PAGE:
I can't explain the physics of it, but something in my subconscious strongly suspects that 'fault lines' in the Earth as well as 'volcanic zones', and even 'tornado alleys' are simply different expressions of telluric-to-atmospheric current paths.
- If one considered how a dielectric might respond to a sudden increase in current (or even a slow build-up to an explosive release- like a DL blowing up), that might explain the phenomenon that we call an 'earthquake'.
- If one considers the definition of a 'dielectric':
(ARTICLE from the Encyclopædia Britannica)
insulating material or a very poor conductor of electric current. When dielectrics are placed in an electric field, practically no current flows in them because, unlike metals, they have no loosely bound, or free, electrons that may drift through the material. Instead, electric polarization occurs. The positive charges within the dielectric are displaced minutely in the direction of the electric field, and the negative charges are displaced minutely in the direction opposite to the electric field. This slight separation of charge, or polarization, reduces the electric field within the dielectric.
The presence of dielectric material affects other electrical phenomena. The force between two electric charges in a dielectric medium is less than it would be in a vacuum, while the quantity of energy stored in an electric field per unit volume of a dielectric medium is greater. The capacitance of a capacitor filled with a dielectric is greater than it would be in a vacuum. The effects of the dielectric on electrical phenomena are described on a large, or macroscopic scale by employing such concepts as dielectric constant, permittivity, and polarization (see electric polarization).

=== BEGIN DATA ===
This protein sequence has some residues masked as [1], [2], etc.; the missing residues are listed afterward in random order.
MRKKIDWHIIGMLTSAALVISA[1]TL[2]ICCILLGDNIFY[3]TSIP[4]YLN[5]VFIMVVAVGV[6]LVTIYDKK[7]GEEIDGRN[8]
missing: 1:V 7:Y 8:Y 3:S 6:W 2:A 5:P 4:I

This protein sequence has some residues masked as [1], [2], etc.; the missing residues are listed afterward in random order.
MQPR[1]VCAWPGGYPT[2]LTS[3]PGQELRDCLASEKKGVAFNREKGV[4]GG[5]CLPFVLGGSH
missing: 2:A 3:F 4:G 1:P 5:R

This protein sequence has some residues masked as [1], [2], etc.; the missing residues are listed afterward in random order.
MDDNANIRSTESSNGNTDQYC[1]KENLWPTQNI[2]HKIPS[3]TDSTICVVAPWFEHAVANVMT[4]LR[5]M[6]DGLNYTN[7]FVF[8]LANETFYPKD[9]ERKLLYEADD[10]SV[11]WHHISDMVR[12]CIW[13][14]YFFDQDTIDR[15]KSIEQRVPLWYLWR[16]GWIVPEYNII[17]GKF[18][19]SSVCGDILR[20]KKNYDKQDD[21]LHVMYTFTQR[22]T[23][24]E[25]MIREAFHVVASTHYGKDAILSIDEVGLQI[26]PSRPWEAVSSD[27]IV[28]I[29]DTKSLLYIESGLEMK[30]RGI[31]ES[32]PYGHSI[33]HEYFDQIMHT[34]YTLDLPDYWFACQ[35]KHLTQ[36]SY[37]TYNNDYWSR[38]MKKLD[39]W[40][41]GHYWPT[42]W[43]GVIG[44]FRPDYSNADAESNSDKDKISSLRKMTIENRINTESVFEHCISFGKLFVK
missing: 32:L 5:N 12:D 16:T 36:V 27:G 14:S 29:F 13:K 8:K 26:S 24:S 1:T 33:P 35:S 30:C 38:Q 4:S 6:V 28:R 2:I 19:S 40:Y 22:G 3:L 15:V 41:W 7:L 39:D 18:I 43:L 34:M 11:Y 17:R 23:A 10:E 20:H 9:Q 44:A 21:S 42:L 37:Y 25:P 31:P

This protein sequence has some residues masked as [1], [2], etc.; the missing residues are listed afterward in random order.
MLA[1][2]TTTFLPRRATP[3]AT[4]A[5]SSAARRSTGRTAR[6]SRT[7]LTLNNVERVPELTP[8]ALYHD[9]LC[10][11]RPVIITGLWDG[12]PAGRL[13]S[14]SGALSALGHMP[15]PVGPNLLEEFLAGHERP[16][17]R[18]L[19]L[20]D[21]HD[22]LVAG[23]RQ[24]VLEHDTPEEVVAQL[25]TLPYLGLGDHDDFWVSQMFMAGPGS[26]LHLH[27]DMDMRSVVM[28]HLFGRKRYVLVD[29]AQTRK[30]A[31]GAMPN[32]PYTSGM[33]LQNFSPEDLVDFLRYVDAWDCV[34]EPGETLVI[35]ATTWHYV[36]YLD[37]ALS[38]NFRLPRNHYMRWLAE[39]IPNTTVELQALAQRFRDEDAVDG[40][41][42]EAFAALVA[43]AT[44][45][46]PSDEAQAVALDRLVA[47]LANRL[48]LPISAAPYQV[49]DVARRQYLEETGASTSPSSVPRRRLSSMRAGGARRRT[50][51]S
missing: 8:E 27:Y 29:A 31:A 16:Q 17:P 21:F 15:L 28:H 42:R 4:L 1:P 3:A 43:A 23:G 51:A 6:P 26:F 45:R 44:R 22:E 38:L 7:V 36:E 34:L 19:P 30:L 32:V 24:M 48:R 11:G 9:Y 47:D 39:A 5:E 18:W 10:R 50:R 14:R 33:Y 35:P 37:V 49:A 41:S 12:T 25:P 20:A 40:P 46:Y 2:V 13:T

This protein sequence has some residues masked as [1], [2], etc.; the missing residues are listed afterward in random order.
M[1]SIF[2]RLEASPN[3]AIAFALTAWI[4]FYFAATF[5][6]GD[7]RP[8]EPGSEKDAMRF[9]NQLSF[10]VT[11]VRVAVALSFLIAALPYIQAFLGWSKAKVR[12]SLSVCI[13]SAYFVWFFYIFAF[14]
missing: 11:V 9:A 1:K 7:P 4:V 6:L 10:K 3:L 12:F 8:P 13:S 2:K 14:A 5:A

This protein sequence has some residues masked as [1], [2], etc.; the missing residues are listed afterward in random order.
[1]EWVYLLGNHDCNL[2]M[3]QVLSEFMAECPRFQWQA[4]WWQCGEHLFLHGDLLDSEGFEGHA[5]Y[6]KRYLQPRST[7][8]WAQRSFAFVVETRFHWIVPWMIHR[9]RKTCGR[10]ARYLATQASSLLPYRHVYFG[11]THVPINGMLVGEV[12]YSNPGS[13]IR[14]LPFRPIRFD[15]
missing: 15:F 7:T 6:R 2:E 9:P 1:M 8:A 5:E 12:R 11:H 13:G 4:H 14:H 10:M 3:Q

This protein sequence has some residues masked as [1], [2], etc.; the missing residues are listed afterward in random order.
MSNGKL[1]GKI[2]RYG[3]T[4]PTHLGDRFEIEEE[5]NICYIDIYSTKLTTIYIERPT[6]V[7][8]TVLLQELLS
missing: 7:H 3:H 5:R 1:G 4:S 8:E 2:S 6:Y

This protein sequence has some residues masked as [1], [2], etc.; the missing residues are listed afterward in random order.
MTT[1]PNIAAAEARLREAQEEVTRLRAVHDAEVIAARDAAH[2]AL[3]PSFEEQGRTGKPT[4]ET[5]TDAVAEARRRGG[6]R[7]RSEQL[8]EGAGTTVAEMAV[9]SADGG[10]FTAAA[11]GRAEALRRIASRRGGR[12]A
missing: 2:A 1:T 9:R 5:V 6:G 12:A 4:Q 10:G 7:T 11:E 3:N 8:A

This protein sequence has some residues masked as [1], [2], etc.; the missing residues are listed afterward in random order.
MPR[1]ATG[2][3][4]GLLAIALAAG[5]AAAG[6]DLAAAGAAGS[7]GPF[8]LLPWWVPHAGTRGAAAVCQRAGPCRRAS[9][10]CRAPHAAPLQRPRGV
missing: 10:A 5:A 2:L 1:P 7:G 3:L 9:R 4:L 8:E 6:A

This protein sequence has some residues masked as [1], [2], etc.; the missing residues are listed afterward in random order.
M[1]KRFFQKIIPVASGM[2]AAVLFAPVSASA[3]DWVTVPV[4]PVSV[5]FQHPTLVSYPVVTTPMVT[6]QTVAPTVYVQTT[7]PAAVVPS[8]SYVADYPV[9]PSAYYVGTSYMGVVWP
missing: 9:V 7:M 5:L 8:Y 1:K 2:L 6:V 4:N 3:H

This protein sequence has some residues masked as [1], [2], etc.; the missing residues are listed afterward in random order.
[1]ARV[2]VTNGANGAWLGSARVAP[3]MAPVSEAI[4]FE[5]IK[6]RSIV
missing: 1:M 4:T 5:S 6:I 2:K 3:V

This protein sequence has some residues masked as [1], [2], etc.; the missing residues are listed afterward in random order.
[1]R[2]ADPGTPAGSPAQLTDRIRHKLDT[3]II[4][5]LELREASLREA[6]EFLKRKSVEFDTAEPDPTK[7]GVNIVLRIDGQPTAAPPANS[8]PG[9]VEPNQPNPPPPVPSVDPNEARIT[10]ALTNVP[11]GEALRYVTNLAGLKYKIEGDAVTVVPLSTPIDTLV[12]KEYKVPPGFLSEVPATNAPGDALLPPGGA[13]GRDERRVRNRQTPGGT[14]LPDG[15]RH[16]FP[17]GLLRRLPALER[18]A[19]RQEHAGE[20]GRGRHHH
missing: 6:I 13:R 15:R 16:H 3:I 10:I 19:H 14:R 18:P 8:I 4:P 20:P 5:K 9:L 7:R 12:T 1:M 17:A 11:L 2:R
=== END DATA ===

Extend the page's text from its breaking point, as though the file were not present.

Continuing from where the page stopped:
I would also expect to see very large jumps in subterranean heat in the fault zone as the current dissipated some of the power as thermokinetic energy to propogate through the dielectric (rock/water table/etc).
- This might also explain vulcanism. More current in a 'fault line' might actually melt the dielectric (soil, rock, etc) resulting in the 'magma' we see in volcanic areas. There are always tremors and whatnot in conjunction with vulcanism, isn't there?
(On a side note- I was thinking back to Wal Thornhill's musings on 'electric gravity', I wonder if we wouldn't see a sudden dip in G above a strong earthquake? Might explain some of the collateral damage of those things, especially with regards to buildings.
If the macroscopic polarization of molecules in a dielectric swing in response to an electric field, would that cause any variance in the polarization of the subnuclear/subelectronic particles hypothetically suspected to be responsible for gravity? Thermokinetic energy (or in this case lack therof), induced polarization (via centrifugal force) in a magnetic field was supposedly responsible for the shielding effect against gravity above a super-conducting disk in a lab experiment.)
Do you suppose...?
- Likewise, the oddities associated with tornadic/cyclonic activity and electricity are pretty much irrefutable nowadays, I think. Not only the whole dynamics of the charged sheath vortex, but the scavenged debris (from well outside the funnel cloud base), the icy hail (regardless of the atmospheric temperature), and oddly enough- the tornado's ability to lift things with more than just 'air pressure' (the guy who got lifted off the ground by the tornado, but was able to keep his grip on a fencepost(!?) to keep from being blown away), and many other characteristics all point to the electrical nature of tornados.
- Hurricanes, from what I've gathered, do not show any exempliary electrical effects (other than the base cyclonic nature of them, which most attribute simply to planetary rotation and hydrodynamic effects), but I wonder...
Most hurricanes form in particular 'bands' around the planet. Check out the picture from that recent TPOD:Dual bands of ultraviolet light mark streams of plasma circling Earth's equator.
Credit: NASA IMAGE Satellite/University of California Berkeley.
I wonder if tornado alleys also form under these 'bands' (which I think are a [url2=http://www.plasma-universe.com/Diocotron_instability]diocotron instability[/url2] like the storm bands of the gas giant planets?
Saturn:"Storm Alley" in Saturn's southern latitudes. Credit: NASA/JPL/Space Science Institute.
Of course, it's one thing to sit around and surmise all this stuff... but I haven't a shred of evidence to back any of it up!
"I have no fear to shout out my ignorance and let the Wise correct me, for every instance of such narrows the gulf between them and me." -- Michael A. Harrington